12. I thought it was just me!
    The link is http://www.marysturges.com.

    By the way, my dad got his BA in RTF, but wound up being an executive at Lockheed Martin. I’m hoping I got all the good genes from both parts🙂

    I am blessed that I have a trade that I love (working with lasers and computers) and an expressive medium that I can do (my Bob Ross paintings are terrible!) I feel strange being in the middle of this.

    Will I retire as a tradesman with a hobby (I love my trade), or will I be the one to topple Kaite? I doubt it’ll actually be me doing in Kaite, but when I was in high school I never thought I’d get to even play with a laser. Certainly my wife being on a travel show was not something I saw coming.

    My very first “real job” was with a medium-sized company started by a man named Emil Scordatto who emigrated to the US as a trained engineer but had a radical idea about how to tell how long it would take for blood to clot. He set off on his own and started Medical Laboratory Automation. In his old age, after years of growing his company and always being the #1 market leader in the field, his son Dick sold the company to an Italian company and was made very rich (pop was already very rich from his invention and successful company). Dick went to engineering school but, as far as I know, his major contribution to the affair was selling the cmopany. Emil was a combination of skilled engineer with creative inventor.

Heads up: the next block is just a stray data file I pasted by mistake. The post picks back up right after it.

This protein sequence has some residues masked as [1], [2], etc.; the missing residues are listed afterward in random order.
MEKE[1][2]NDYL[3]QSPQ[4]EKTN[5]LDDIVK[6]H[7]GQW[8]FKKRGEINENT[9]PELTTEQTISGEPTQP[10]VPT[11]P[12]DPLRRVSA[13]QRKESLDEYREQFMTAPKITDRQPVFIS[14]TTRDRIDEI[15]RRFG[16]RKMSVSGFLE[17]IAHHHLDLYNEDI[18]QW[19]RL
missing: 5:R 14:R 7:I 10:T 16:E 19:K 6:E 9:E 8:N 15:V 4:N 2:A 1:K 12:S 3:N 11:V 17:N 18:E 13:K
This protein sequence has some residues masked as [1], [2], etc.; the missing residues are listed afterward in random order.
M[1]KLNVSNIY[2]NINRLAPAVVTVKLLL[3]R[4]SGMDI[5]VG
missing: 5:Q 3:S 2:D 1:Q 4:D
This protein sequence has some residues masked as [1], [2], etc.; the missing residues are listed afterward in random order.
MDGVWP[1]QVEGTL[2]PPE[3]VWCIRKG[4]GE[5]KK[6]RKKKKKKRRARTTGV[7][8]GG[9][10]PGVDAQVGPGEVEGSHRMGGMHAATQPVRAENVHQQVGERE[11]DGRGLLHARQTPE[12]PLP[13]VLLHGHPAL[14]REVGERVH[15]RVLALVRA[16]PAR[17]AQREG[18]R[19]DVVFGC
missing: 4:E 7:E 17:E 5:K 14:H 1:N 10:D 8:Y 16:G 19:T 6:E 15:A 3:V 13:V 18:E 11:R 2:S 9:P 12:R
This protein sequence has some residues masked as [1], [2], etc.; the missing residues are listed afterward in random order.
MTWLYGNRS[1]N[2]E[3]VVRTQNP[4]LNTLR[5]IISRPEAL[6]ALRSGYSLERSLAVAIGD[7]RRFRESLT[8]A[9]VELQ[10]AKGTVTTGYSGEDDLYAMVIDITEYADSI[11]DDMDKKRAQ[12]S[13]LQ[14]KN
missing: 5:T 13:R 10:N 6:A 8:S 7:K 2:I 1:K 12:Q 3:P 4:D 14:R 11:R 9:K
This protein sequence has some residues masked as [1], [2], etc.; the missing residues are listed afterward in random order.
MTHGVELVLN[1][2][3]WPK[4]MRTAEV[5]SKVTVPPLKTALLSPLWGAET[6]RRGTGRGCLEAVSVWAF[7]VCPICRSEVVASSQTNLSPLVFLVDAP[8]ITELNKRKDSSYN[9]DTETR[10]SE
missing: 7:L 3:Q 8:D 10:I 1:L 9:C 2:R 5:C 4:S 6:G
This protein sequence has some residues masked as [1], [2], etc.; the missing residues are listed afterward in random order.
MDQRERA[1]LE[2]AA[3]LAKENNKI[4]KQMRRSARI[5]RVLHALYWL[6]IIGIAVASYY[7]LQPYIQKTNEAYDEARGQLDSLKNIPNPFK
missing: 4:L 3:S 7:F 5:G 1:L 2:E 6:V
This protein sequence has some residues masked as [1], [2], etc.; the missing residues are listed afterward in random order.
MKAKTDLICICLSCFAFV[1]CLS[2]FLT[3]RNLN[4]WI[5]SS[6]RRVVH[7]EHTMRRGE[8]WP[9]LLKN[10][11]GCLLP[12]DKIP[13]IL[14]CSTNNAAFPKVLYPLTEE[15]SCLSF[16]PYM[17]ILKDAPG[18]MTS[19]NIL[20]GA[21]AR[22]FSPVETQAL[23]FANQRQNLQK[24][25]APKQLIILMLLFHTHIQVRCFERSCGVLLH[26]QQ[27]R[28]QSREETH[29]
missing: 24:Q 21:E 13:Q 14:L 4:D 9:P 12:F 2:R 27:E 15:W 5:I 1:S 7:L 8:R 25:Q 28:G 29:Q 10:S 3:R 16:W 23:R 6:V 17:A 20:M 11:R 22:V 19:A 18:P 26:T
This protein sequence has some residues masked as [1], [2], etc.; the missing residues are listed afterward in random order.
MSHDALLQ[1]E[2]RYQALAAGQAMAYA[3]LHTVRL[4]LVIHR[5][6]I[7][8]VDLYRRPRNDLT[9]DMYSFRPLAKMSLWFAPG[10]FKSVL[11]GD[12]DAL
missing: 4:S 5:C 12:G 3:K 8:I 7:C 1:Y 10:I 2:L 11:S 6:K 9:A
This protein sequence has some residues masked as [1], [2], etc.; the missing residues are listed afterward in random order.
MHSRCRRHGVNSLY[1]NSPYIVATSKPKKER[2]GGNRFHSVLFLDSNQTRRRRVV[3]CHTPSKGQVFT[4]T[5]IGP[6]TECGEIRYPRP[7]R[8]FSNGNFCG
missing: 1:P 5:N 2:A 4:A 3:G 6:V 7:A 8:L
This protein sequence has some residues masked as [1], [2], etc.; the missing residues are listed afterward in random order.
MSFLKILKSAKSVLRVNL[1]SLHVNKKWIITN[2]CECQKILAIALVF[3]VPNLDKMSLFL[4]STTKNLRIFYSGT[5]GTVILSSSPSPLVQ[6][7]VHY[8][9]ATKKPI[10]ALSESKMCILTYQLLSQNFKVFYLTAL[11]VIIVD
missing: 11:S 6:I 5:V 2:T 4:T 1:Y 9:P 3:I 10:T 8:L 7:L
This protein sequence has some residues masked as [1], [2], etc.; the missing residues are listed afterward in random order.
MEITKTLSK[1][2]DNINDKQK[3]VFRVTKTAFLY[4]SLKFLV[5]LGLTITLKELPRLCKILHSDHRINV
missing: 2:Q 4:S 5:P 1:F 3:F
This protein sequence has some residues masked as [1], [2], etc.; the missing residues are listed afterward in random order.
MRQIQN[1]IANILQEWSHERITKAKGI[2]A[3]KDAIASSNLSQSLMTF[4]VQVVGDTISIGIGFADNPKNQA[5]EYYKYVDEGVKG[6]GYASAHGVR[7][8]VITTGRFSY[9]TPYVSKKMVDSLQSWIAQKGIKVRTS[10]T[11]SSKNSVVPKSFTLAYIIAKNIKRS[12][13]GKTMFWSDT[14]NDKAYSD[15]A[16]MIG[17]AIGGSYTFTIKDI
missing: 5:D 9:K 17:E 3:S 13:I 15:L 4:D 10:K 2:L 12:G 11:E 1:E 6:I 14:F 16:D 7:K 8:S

One of Emil’s first inventions was a portable cotton candy machine.

    Bill gates, on the other hand, didn’t finish college. When IBM asked him about an operating system (something he didn’t have), he told them to go talk to the guys who made CP/M, a disk operating system (DOS) written by a grad-school friend of my Dad, the late Gary Kildall. Bill Gates only wrote BASIC, and not the MS-DOS which made the company the giant that it is. The CP/M deal fell through and Gates bought DOS from a Seattle company without telling them that IBM was shopping for an operating system. CP/M (though not its creator – an actual creator) fell into obscurity.

    Since then, Microsoft has designed some things, but usually buys technology that it re-brands as Microsoft. Gates is a cunning businessman (if not exactly ethical), but not a real creator.

    As a kid of 39, I’m glad we have the Michaels and the Ninos, becuase none of this makes sense to me. I don’t want to say that truth lies in the middle somewhere, because I don’t think it does. My bet is that Nino is actually a creator in a trade he loves, and that there are many creators in that trade. Real changes seem to come about when passion meets skill. The question to me then becomes: must the skill be learned as a tradesman’s apprentice or in school, or as a result of a new technology narrowing down the needed skillset? Of course, a skilled camera operator doesn’t have to learn that part of the art if he wishes to create. But can it work the other way? My Bob Ross paintings are terrible. Would I create art if I went to art school? I’d make better pictures but would it be art?